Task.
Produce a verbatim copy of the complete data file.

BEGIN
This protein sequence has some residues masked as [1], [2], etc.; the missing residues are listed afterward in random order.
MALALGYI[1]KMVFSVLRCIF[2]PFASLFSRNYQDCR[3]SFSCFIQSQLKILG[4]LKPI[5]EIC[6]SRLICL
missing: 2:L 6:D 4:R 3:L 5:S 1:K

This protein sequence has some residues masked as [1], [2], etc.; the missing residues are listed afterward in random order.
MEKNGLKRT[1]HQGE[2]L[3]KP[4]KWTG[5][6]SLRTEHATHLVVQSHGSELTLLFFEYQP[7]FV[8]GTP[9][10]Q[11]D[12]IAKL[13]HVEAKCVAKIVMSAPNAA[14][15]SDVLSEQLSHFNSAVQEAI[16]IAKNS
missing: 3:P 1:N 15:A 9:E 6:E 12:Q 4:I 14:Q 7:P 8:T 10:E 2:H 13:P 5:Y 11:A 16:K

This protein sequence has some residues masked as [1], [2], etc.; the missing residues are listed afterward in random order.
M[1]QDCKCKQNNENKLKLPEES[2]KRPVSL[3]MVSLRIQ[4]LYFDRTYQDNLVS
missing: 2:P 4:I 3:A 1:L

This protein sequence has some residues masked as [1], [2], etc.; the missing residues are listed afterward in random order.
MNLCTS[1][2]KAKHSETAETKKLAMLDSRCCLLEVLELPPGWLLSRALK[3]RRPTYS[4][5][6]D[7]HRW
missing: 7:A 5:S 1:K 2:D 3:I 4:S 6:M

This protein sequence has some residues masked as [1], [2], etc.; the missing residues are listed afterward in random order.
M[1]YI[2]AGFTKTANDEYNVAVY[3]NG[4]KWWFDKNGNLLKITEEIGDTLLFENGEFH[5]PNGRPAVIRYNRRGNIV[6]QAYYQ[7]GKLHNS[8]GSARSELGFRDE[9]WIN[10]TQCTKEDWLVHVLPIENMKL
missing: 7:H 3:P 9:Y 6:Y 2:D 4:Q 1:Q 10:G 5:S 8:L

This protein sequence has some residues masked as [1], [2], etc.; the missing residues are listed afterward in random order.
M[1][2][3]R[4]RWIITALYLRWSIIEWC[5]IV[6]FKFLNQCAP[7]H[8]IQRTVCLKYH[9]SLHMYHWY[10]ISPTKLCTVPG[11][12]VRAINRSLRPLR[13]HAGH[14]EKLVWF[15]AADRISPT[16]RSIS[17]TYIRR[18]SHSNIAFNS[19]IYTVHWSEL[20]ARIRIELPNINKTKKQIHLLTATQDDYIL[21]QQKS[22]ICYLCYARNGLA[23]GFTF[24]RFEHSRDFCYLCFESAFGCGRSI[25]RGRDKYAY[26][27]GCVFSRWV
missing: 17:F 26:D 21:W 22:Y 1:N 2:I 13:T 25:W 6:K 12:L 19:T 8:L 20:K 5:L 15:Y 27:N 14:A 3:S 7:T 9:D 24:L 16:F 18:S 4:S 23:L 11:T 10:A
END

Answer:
This protein sequence has some residues masked as [1], [2], etc.; the missing residues are listed afterward in random order.
MALALGYI[1]KMVFSVLRCIF[2]PFASLFSRNYQDCR[3]SFSCFIQSQLKILG[4]LKPI[5]EIC[6]SRLICL
missing: 2:L 6:D 4:R 3:L 5:S 1:K

This protein sequence has some residues masked as [1], [2], etc.; the missing residues are listed afterward in random order.
MEKNGLKRT[1]HQGE[2]L[3]KP[4]KWTG[5][6]SLRTEHATHLVVQSHGSELTLLFFEYQP[7]FV[8]GTP[9][10]Q[11]D[12]IAKL[13]HVEAKCVAKIVMSAPNAA[14][15]SDVLSEQLSHFNSAVQEAI[16]IAKNS
missing: 3:P 1:N 15:A 9:E 6:E 12:Q 4:I 14:Q 7:P 8:T 10:E 2:H 13:P 5:Y 11:A 16:K

This protein sequence has some residues masked as [1], [2], etc.; the missing residues are listed afterward in random order.
M[1]QDCKCKQNNENKLKLPEES[2]KRPVSL[3]MVSLRIQ[4]LYFDRTYQDNLVS
missing: 2:P 4:I 3:A 1:L

This protein sequence has some residues masked as [1], [2], etc.; the missing residues are listed afterward in random order.
MNLCTS[1][2]KAKHSETAETKKLAMLDSRCCLLEVLELPPGWLLSRALK[3]RRPTYS[4][5][6]D[7]HRW
missing: 7:A 5:S 1:K 2:D 3:I 4:S 6:M

This protein sequence has some residues masked as [1], [2], etc.; the missing residues are listed afterward in random order.
M[1]YI[2]AGFTKTANDEYNVAVY[3]NG[4]KWWFDKNGNLLKITEEIGDTLLFENGEFH[5]PNGRPAVIRYNRRGNIV[6]QAYYQ[7]GKLHNS[8]GSARSELGFRDE[9]WIN[10]TQCTKEDWLVHVLPIENMKL
missing: 7:H 3:P 9:Y 6:Y 2:D 4:Q 1:Q 10:G 5:S 8:L

This protein sequence has some residues masked as [1], [2], etc.; the missing residues are listed afterward in random order.
M[1][2][3]R[4]RWIITALYLRWSIIEWC[5]IV[6]FKFLNQCAP[7]H[8]IQRTVCLKYH[9]SLHMYHWY[10]ISPTKLCTVPG[11][12]VRAINRSLRPLR[13]HAGH[14]EKLVWF[15]AADRISPT[16]RSIS[17]TYIRR[18]SHSNIAFNS[19]IYTVHWSEL[20]ARIRIELPNINKTKKQIHLLTATQDDYIL[21]QQKS[22]ICYLCYARNGLA[23]GFTF[24]RFEHSRDFCYLCFESAFGCGRSI[25]RGRDKYAY[26][27]GCVFSRWV
missing: 17:F 26:D 21:W 22:Y 1:N 2:I 13:T 25:W 6:K 12:L 19:T 8:L 20:K 5:L 15:Y 27:N 14:A 3:S 7:T 9:D 24:L 16:F 18:S 4:S 23:L 11:T 10:A